updated 4/9/2009 7:45:09 AM ET 2009-04-09T11:45:09

A suicide bomber on foot attacked a police drug eradication unit in southern Afghanistan on Thursday, killing four officers and a child and wounding seven other officers, police said.

The attacker struck the patrol in Lashkar Gah, the capital of Helmand province, a major drug-producing area, said Kamal Uddin, the deputy provincial police chief.

Two police vehicles and three shops were damaged in the explosion, Uddin said. He initially said five policemen were killed, but later said one of those killed was a child.

A spokesman for the Taliban claimed responsibility for the blast in a phone call to an Associated Press reporter in southern Afghanistan.

Afghanistan is the world's largest producer of opium, the main ingredient in heroin. The Afghan opium trade accounts for 90 percent of worldwide production. The United Nations estimated last year that up to $500 million from the illegal drug trade flows to Taliban fighters and criminal groups.

The top U.S. and NATO commander in Afghanistan, Gen. David McKiernan, said his troops have increased their targeting of drug operations by eight- or 10-fold in the past four months, specifically for drug lords or operations that could be tied to insurgents and insurgent funding.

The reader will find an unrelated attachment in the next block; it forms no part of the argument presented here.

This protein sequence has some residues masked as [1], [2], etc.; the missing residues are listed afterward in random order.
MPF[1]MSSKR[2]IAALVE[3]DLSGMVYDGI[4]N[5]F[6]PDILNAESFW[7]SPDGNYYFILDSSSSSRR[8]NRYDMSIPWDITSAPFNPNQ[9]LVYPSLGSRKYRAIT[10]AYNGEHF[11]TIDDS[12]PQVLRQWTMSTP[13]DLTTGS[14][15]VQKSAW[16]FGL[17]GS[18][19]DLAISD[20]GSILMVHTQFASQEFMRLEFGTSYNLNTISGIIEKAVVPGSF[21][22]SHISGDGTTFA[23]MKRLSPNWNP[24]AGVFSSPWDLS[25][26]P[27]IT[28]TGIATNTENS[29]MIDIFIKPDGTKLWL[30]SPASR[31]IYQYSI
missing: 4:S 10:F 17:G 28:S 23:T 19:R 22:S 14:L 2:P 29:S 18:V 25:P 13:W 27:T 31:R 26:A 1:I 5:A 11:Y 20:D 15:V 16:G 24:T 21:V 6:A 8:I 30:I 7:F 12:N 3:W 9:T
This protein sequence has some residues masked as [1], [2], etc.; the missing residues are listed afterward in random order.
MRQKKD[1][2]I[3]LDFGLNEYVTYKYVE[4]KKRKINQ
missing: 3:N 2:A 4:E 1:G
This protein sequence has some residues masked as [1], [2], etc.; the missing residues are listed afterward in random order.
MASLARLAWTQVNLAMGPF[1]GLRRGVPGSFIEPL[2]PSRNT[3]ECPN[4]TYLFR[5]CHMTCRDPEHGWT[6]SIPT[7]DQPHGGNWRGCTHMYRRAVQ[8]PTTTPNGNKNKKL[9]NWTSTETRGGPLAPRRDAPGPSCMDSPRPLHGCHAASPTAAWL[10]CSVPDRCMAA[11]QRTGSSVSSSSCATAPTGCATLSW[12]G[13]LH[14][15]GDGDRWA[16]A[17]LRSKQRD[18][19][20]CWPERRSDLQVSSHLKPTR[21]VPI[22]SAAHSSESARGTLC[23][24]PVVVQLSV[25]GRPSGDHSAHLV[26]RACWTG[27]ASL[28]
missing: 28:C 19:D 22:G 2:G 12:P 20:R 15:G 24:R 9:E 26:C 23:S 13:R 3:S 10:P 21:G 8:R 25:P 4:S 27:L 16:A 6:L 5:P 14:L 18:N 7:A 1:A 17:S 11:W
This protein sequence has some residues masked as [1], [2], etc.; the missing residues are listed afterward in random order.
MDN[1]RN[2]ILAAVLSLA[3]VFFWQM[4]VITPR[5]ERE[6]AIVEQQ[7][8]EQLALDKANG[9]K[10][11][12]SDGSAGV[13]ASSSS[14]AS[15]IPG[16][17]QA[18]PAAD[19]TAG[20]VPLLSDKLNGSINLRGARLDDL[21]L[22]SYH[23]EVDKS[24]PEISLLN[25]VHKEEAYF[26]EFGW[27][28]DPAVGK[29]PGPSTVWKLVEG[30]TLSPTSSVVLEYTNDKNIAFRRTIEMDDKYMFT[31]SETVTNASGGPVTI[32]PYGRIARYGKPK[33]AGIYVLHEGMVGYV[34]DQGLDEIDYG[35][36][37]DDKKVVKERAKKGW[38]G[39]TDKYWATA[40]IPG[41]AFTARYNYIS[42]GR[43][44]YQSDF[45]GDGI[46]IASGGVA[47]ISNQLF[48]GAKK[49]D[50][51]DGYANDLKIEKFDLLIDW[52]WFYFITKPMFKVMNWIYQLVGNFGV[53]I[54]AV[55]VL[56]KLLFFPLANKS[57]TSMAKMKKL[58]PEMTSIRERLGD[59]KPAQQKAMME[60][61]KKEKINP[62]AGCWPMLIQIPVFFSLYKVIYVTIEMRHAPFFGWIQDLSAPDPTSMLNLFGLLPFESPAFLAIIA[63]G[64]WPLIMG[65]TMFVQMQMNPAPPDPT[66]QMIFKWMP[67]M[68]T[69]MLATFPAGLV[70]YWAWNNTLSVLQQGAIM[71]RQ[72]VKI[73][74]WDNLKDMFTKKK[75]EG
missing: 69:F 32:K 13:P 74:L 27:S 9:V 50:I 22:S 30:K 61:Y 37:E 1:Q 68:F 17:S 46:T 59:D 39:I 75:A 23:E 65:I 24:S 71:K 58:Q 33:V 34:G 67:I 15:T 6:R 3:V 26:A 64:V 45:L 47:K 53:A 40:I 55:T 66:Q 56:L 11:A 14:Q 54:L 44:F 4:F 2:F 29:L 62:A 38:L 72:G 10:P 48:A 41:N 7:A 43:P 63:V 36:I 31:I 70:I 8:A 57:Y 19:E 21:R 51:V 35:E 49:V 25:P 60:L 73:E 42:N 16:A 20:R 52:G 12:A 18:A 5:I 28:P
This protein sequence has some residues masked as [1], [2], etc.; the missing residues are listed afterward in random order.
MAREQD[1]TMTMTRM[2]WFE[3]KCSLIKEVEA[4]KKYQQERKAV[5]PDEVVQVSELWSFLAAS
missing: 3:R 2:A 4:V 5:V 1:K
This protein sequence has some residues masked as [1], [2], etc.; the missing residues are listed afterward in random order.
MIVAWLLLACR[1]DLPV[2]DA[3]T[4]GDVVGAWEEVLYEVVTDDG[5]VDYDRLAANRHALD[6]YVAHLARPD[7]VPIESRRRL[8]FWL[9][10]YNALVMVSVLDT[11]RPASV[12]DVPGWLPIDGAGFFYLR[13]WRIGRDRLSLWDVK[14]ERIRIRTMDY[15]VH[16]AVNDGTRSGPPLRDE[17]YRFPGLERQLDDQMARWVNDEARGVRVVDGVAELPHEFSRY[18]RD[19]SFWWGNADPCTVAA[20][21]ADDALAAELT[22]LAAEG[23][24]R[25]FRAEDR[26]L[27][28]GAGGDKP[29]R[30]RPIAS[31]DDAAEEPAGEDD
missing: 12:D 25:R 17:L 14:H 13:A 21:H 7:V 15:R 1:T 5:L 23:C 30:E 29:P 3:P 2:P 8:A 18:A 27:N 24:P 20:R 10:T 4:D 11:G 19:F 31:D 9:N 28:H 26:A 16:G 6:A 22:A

McKiernan told newspaper executives gathered at The Associated Press annual meeting Monday that heroin trafficking was "a debilitating system across this country that eats away at good governance, eats away at progress and it certainly provides a funding source for the insurgency."

Two alleged female militants killed
On Wednesday, a raid by U.S. coalition troops in eastern Khost province killed four people, including two alleged female militants, and wounded another woman, the coalition said in a statement Thursday.

Yaqub Khan, the deputy provincial police chief, said the U.S. troops did not inform police about the raid.

Khan said the provincial police counterterrorism unit was investigating whether those killed were militants or civilians.

The coalition said those killed, including the women in the compound, had fired on its troops.

But a spokesman for Khost's governor, Kochai Nasery, said the women were civilians. Among the dead was a baby boy, but it was unclear what caused his death, Nasery said.

The issue of civilian deaths at the hands of U.S. and other foreign troops has caused friction between President Hamid Karzai and his government's foreign backers in the country.

Karzai has demanded many times that raids by foreign troops on Afghan villages stop, and that any operation should be done in coordination with Afghan authorities.

U.S. and NATO officials say the militants regularly operate from civilian areas, thus putting civilians in danger.

Separately, six alleged militants were killed and another detained in a coalition operation in the southern province of Kandahar late Wednesday, the coalition said.

Southern Afghanistan is the center of the Taliban-led insurgency, where thousands more U.S. troops have been ordered to join the fight by President Barack Obama to try to reverse militant gains in the last three years.

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